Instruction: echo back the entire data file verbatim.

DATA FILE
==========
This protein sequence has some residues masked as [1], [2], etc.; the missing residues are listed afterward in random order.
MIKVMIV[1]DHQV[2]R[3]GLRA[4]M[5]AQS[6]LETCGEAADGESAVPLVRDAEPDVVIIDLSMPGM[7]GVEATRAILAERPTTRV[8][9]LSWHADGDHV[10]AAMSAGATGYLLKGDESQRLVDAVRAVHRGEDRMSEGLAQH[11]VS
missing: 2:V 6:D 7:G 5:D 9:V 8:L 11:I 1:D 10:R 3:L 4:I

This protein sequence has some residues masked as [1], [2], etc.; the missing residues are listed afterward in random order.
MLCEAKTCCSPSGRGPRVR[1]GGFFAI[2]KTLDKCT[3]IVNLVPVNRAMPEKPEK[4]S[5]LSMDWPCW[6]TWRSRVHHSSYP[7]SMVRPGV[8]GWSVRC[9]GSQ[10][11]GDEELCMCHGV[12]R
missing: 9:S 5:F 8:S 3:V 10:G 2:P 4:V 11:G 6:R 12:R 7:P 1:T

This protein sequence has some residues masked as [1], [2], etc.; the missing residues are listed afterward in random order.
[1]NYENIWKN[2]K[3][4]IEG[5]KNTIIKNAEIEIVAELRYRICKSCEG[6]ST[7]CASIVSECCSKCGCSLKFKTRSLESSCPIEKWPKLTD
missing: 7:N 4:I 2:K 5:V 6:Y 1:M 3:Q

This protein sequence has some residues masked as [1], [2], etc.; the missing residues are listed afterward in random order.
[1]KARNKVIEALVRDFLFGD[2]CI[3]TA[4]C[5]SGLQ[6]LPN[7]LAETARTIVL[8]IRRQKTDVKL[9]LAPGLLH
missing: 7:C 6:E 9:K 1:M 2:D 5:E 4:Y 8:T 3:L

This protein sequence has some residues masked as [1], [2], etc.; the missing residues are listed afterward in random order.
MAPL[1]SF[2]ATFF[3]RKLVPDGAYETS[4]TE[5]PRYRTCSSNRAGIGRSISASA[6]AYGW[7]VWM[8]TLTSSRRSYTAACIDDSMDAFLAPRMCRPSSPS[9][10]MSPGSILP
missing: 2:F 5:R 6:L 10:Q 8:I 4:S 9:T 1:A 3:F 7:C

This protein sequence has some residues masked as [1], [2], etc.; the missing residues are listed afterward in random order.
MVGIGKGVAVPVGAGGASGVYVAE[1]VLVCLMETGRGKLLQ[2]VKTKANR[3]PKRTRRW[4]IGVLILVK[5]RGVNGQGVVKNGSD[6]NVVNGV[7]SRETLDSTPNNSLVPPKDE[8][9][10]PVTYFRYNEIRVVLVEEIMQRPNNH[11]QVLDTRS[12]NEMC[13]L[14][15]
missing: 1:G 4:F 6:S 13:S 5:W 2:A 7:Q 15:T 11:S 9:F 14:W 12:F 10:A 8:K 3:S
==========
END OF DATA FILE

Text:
This protein sequence has some residues masked as [1], [2], etc.; the missing residues are listed afterward in random order.
MIKVMIV[1]DHQV[2]R[3]GLRA[4]M[5]AQS[6]LETCGEAADGESAVPLVRDAEPDVVIIDLSMPGM[7]GVEATRAILAERPTTRV[8][9]LSWHADGDHV[10]AAMSAGATGYLLKGDESQRLVDAVRAVHRGEDRMSEGLAQH[11]VS
missing: 2:V 6:D 7:G 5:D 9:V 8:L 11:I 1:D 10:R 3:L 4:I

This protein sequence has some residues masked as [1], [2], etc.; the missing residues are listed afterward in random order.
MLCEAKTCCSPSGRGPRVR[1]GGFFAI[2]KTLDKCT[3]IVNLVPVNRAMPEKPEK[4]S[5]LSMDWPCW[6]TWRSRVHHSSYP[7]SMVRPGV[8]GWSVRC[9]GSQ[10][11]GDEELCMCHGV[12]R
missing: 9:S 5:F 8:S 3:V 10:G 2:P 4:V 11:G 6:R 12:R 7:P 1:T

This protein sequence has some residues masked as [1], [2], etc.; the missing residues are listed afterward in random order.
[1]NYENIWKN[2]K[3][4]IEG[5]KNTIIKNAEIEIVAELRYRICKSCEG[6]ST[7]CASIVSECCSKCGCSLKFKTRSLESSCPIEKWPKLTD
missing: 7:N 4:I 2:K 5:V 6:Y 1:M 3:Q

This protein sequence has some residues masked as [1], [2], etc.; the missing residues are listed afterward in random order.
[1]KARNKVIEALVRDFLFGD[2]CI[3]TA[4]C[5]SGLQ[6]LPN[7]LAETARTIVL[8]IRRQKTDVKL[9]LAPGLLH
missing: 7:C 6:E 9:K 1:M 2:D 5:E 4:Y 8:T 3:L

This protein sequence has some residues masked as [1], [2], etc.; the missing residues are listed afterward in random order.
MAPL[1]SF[2]ATFF[3]RKLVPDGAYETS[4]TE[5]PRYRTCSSNRAGIGRSISASA[6]AYGW[7]VWM[8]TLTSSRRSYTAACIDDSMDAFLAPRMCRPSSPS[9][10]MSPGSILP
missing: 2:F 5:R 6:L 10:Q 8:I 4:S 9:T 1:A 3:F 7:C

This protein sequence has some residues masked as [1], [2], etc.; the missing residues are listed afterward in random order.
MVGIGKGVAVPVGAGGASGVYVAE[1]VLVCLMETGRGKLLQ[2]VKTKANR[3]PKRTRRW[4]IGVLILVK[5]RGVNGQGVVKNGSD[6]NVVNGV[7]SRETLDSTPNNSLVPPKDE[8][9][10]PVTYFRYNEIRVVLVEEIMQRPNNH[11]QVLDTRS[12]NEMC[13]L[14][15]
missing: 1:G 4:F 6:S 13:S 5:W 2:A 7:Q 15:T 11:S 9:F 14:W 12:F 10:A 8:K 3:S